Ohio General Assembly Approves Bill Requiring Testing of Rape Kits from Human Trafficking Victims

The General Assembly approved a Republican-backed bill aimed to require governmental evidence-retention entities to test rape kits when investigating human trafficking cases through the criminal justice reform package that passed last week.

House Bill (HB) 390 sponsored by state Representatives Marilyn John (R-Shelby) and Laura Lanese (R-Grove City) applies to the current state law for preserving and cataloging evidence of sexual assault examination (SAE) kits for victims and survivors of human trafficking.

According to John, currently, SAE kits are not required to be tested when it comes to the investigation or evidence that human trafficking has occurred. So oftentimes, the Bureau of Criminal Identification and Investigation (BCI) does not test the SAE kits within the realm of human trafficking. However, law enforcement requires the testing of SAE kits for murder, voluntary or involuntary manslaughter, rape (including attempted rape), vehicular homicide or manslaughter, sexual battery, and gross sexual imposition.

“Our goal is to stress to our law enforcement partners and our communities that Ohio is dedicated to fighting this crime. We want to ensure that human trafficking victims are able to receive the proper care, justice, and attention that they deserve and desperately need,” John said.

The legislation aims to add trafficking in persons cases to the list of required crimes for testing and submission to a governmental evidence-retention entity for DNA analysis of the contents of the kit if an examiner has not previously performed a DNA analysis on the kit.

The bill will also require law enforcement agencies to review all records and reports pertaining to investigations of any trafficking in persons cases as soon as possible after the effective date of this legislation.

According to the executive director of the Ohio Alliance to End Sexual Violence (OAESV) Rosa Beltre, victims of human trafficking are victims of crime so law enforcement should test them the same as any other crime.

“Why are you not included if you are a victim? You are a victim of a crime,” Beltre said.

According to Attorney General Dave Yost, the other offenses have existed a lot longer and trafficking in persons is a relatively new statute.

“This is modernizing the existing guidelines to keep up with the way the world is changing,” Yost said.

The first all-encompassing federal law regarding trafficking was the Trafficking Victims Protection Act of 2000. The law defined trafficking in persons as “a commercial sex act is induced by force, fraud, or coercion, or in which the person induced to perform such an act has not attained 18 years of age; the recruitment, harboring, transportation, provision, or obtaining of a person for labor or services, through the use of force, fraud or coercion for the purpose of subjection to involuntary servitude, peonage, debt bondage, or slavery.”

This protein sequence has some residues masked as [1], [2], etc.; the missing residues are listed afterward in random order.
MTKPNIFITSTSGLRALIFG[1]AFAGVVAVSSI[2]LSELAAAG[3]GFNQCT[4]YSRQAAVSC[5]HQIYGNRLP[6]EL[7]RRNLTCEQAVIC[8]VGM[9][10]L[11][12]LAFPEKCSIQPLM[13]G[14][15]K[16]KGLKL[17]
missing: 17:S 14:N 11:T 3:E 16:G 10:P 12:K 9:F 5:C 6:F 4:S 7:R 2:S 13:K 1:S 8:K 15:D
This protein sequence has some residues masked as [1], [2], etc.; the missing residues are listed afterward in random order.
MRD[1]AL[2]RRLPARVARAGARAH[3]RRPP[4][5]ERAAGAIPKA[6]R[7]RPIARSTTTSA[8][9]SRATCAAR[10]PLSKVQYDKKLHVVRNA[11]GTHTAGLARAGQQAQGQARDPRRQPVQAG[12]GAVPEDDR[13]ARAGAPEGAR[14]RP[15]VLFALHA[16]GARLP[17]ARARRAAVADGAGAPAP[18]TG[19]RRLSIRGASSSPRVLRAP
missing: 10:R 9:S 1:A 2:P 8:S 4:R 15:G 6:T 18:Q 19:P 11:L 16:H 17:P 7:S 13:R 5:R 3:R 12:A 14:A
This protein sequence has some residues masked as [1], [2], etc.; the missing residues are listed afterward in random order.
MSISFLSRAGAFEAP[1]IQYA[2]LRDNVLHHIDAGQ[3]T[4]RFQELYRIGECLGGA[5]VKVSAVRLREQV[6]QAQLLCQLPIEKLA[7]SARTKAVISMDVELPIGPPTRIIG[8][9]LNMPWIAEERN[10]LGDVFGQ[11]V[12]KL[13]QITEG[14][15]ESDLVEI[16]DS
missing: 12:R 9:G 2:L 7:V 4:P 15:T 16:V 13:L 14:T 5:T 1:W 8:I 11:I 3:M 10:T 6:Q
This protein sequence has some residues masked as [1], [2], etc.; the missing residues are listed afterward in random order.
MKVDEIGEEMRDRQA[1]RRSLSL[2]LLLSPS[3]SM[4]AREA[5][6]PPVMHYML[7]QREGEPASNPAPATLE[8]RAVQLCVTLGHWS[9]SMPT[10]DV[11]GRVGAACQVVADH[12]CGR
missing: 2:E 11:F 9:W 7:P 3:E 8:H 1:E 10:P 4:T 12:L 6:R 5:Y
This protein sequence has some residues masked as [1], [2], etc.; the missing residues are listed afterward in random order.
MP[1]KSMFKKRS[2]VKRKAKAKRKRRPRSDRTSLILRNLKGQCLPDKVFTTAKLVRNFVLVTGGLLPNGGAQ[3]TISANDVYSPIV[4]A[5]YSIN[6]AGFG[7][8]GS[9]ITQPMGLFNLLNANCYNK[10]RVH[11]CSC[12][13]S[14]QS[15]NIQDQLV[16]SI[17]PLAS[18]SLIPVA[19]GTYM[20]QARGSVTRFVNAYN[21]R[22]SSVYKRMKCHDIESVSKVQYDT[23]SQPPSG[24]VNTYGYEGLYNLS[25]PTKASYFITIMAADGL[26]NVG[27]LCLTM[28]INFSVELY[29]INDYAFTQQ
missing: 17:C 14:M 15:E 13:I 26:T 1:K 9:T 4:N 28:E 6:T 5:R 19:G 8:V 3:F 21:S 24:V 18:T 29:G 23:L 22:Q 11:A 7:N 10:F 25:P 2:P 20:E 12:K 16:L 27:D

Former Governor John Kasich signed HB 262 known as the Ohio Human Trafficking Law in 2012.

In 2019 Yost created the Human Tracking Initiative (HTI) to combat labor and sex trafficking in the state. Beltre sits on the Human Trafficking Taskforce.

According to Yost, this could provide law enforcement with an additional resource to charge traffickers.

“It’s going to increase the evidence that’s available for law enforcement to be able to prove these cases and hold the bad guys accountable,” Yost said.

According to John’s testimony, “rape is a felony of the first degree and carries 3-11 years in prison. Trafficking in persons is a felony of the first degree but carries a sentence between 10-15 years. Both are classified as sexually oriented offenses, yet only one requires law enforcement to submit kits for testing once they obtain custody of them.”

The bill also requires the attorney general to conduct training programs for law enforcement officers who handle rape kits.

Law enforcement will keep the evidence for 30 years if the crime is unsolved.

According to World Population Review, Ohio has already reported 310 human trafficking cases this year.

As part of Senate Bill (SB) 288, the legislation now heads to the governor’s desk for signature.

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Hannah Poling is a lead reporter at The Ohio Star and The Star News Network. Follow Hannah on Twitter @HannahPoling1. Email tips to [email protected]
Photo “Marilyn John” by Marilyn John. Photo “Laura Lanese” by Ohio Statehouse. Background Photo “Ohio Statehouse” by Becker1999. CC BY 2.0.


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